The pro-women camp doesn't just hang its hat on the touchy-feely side of diplomacy. Certainly, when thinking about secretaries Clinton, Rice, and Albright, there are many who have questioned their policies and abilities from both the left and the right. That comes with the territory. But one would be hard-pressed to find someone who argued that any of these three secretaries was too soft for the job. I don't mean to be too blunt about it, but are there any men out there right now who would bring the same level of toughness to the position? Because of a desire for political correctness, can we risk appointing a man to this job when we are unsure if he will be tough enough to stand up to tyrants in Iran, North Korea, and Cuba?

It is also important to note that secretaries Albright, Rice, and Clinton have all been able to give total commitment to their jobs, at some level of personal sacrifice. Albright was divorced long before her diplomatic career reached the highest levels. Rice never married or had children. Clinton enjoys the relative freedom of being married to a former president of the United States, who is a very active globe-trotter himself. Putting it delicately, some wonder whether a man with more "traditional" family commitments simply would have the time, energy, and focus required to be fully effective as secretary of state. As many a family-minded man has learned, in the demanding and competitive world of modern diplomacy, you just can't have it all.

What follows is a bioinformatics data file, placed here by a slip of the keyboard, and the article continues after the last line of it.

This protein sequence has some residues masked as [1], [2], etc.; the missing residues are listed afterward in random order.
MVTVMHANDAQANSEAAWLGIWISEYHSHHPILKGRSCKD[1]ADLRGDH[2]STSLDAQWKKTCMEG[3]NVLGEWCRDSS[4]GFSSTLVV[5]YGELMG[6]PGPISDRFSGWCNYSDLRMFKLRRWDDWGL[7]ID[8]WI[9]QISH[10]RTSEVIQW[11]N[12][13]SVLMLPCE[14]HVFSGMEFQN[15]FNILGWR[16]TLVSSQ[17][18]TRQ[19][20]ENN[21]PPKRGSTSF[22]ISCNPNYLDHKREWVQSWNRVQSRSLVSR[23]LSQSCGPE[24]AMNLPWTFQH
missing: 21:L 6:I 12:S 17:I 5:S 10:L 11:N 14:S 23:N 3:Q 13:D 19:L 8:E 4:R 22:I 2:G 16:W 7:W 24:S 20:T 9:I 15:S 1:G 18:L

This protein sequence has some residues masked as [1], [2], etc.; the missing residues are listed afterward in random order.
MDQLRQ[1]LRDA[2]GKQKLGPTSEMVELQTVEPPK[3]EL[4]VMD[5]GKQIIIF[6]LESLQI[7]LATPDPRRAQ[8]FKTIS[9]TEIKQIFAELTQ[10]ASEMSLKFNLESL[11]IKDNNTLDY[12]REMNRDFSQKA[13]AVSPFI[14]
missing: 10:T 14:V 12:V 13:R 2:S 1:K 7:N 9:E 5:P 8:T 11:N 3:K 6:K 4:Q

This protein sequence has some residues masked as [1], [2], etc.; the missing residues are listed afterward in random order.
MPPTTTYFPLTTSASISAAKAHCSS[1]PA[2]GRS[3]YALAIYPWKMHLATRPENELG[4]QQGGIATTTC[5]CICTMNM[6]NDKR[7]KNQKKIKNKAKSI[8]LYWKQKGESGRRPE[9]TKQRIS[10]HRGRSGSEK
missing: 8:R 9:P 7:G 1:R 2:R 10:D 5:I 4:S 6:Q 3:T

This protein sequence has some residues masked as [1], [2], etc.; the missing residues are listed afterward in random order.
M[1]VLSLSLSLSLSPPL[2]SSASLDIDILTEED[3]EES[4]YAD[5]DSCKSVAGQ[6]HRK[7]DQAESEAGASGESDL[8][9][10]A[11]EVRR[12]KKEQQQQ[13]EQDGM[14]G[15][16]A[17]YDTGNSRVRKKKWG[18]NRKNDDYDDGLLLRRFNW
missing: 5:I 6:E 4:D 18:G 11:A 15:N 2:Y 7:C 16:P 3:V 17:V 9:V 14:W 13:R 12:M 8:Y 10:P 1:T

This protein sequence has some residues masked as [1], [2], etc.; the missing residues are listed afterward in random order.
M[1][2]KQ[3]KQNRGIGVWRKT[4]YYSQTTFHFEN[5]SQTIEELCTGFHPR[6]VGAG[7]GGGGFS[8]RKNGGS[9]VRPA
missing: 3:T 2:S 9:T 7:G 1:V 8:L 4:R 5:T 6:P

And there is the great intangible: star power. Is there any man out there right now who could inspire the "Texts from Hillary" feed that generated 45,000 followers on Tumblr in just a few days? Does anyone recall a senior male diplomat who is a good enough concert pianist that he would be comfortable performing for Queen Elizabeth at Buckingham Palace the way Rice did in 2008? Can we imagine the Smithsonian displaying the accessories of a male diplomat and how they were used to deliver subtle but powerful diplomatic messages the way Albright used her pins and broaches?

Maybe as Mitt Romney struggles to gain traction in the presidential race, he will be tempted to engage in some classic special-interest politics and promise to appoint a man as secretary of state. The move would certainly be welcomed by American men who often feel aggrieved and underappreciated in the workplace. And certainly men remain an important minority when it comes to presidential voting (they constituted 46 percent of voters in the 2008 elections).

We just hope a man would be up to the task.